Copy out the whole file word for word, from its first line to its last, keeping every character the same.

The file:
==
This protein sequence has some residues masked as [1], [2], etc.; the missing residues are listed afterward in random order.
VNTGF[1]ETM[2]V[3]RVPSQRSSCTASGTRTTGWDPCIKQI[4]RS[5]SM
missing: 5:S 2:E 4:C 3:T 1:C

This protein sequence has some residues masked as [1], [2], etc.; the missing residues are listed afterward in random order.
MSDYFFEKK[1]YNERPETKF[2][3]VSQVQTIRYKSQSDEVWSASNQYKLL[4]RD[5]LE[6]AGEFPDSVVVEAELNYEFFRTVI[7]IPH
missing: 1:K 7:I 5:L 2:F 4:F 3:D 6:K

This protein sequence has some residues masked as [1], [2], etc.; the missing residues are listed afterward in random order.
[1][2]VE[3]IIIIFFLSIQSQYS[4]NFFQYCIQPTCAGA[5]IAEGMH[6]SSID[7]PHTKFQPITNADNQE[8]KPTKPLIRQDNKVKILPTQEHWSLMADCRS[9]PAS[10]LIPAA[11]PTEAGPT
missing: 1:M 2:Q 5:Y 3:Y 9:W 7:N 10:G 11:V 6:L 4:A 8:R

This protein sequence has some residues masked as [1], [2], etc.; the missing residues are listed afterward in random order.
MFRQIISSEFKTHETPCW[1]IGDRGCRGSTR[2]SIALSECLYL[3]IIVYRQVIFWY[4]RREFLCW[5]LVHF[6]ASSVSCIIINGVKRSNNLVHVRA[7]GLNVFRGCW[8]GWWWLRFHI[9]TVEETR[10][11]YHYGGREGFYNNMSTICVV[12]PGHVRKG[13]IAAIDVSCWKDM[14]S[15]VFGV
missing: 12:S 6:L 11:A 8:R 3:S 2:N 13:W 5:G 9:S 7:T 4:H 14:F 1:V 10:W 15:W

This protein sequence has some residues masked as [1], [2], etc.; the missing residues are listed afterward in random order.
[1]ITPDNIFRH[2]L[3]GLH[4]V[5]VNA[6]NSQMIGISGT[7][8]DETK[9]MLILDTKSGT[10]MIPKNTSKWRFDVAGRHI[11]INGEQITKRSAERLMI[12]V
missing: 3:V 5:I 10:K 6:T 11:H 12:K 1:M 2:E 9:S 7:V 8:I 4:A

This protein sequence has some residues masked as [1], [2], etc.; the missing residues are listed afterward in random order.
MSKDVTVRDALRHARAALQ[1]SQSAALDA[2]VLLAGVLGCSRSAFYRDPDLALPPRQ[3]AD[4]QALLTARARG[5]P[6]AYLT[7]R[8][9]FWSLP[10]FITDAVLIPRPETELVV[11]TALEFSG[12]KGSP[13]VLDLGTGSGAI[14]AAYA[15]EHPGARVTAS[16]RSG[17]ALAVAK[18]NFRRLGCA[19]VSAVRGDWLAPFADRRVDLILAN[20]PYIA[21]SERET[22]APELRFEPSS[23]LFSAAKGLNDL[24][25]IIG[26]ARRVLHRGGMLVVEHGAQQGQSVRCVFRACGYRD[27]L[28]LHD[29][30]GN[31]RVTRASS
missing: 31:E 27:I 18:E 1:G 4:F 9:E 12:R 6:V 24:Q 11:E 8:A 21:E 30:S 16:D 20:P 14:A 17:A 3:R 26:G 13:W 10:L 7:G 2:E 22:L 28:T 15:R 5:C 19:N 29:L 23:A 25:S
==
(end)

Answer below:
This protein sequence has some residues masked as [1], [2], etc.; the missing residues are listed afterward in random order.
VNTGF[1]ETM[2]V[3]RVPSQRSSCTASGTRTTGWDPCIKQI[4]RS[5]SM
missing: 5:S 2:E 4:C 3:T 1:C

This protein sequence has some residues masked as [1], [2], etc.; the missing residues are listed afterward in random order.
MSDYFFEKK[1]YNERPETKF[2][3]VSQVQTIRYKSQSDEVWSASNQYKLL[4]RD[5]LE[6]AGEFPDSVVVEAELNYEFFRTVI[7]IPH
missing: 1:K 7:I 5:L 2:F 4:F 3:D 6:K

This protein sequence has some residues masked as [1], [2], etc.; the missing residues are listed afterward in random order.
[1][2]VE[3]IIIIFFLSIQSQYS[4]NFFQYCIQPTCAGA[5]IAEGMH[6]SSID[7]PHTKFQPITNADNQE[8]KPTKPLIRQDNKVKILPTQEHWSLMADCRS[9]PAS[10]LIPAA[11]PTEAGPT
missing: 1:M 2:Q 5:Y 3:Y 9:W 7:N 10:G 11:V 6:L 4:A 8:R

This protein sequence has some residues masked as [1], [2], etc.; the missing residues are listed afterward in random order.
MFRQIISSEFKTHETPCW[1]IGDRGCRGSTR[2]SIALSECLYL[3]IIVYRQVIFWY[4]RREFLCW[5]LVHF[6]ASSVSCIIINGVKRSNNLVHVRA[7]GLNVFRGCW[8]GWWWLRFHI[9]TVEETR[10][11]YHYGGREGFYNNMSTICVV[12]PGHVRKG[13]IAAIDVSCWKDM[14]S[15]VFGV
missing: 12:S 6:L 11:A 8:R 3:S 2:N 13:W 5:G 9:S 7:T 4:H 14:F 1:V 10:W 15:W

This protein sequence has some residues masked as [1], [2], etc.; the missing residues are listed afterward in random order.
[1]ITPDNIFRH[2]L[3]GLH[4]V[5]VNA[6]NSQMIGISGT[7][8]DETK[9]MLILDTKSGT[10]MIPKNTSKWRFDVAGRHI[11]INGEQITKRSAERLMI[12]V
missing: 3:V 5:I 10:K 6:T 11:H 12:K 1:M 2:E 9:S 7:V 8:I 4:A

This protein sequence has some residues masked as [1], [2], etc.; the missing residues are listed afterward in random order.
MSKDVTVRDALRHARAALQ[1]SQSAALDA[2]VLLAGVLGCSRSAFYRDPDLALPPRQ[3]AD[4]QALLTARARG[5]P[6]AYLT[7]R[8][9]FWSLP[10]FITDAVLIPRPETELVV[11]TALEFSG[12]KGSP[13]VLDLGTGSGAI[14]AAYA[15]EHPGARVTAS[16]RSG[17]ALAVAK[18]NFRRLGCA[19]VSAVRGDWLAPFADRRVDLILAN[20]PYIA[21]SERET[22]APELRFEPSS[23]LFSAAKGLNDL[24][25]IIG[26]ARRVLHRGGMLVVEHGAQQGQSVRCVFRACGYRD[27]L[28]LHD[29][30]GN[31]RVTRASS
missing: 31:E 27:I 18:E 1:G 4:F 9:E 12:R 6:V 24:Q 11:E 8:A 21:E 30:S 16:D 20:P 14:A 17:A 3:R 26:G 13:W 10:L 7:G 2:E 22:L 28:T 15:R 5:C 19:N 29:L 23:A 25:S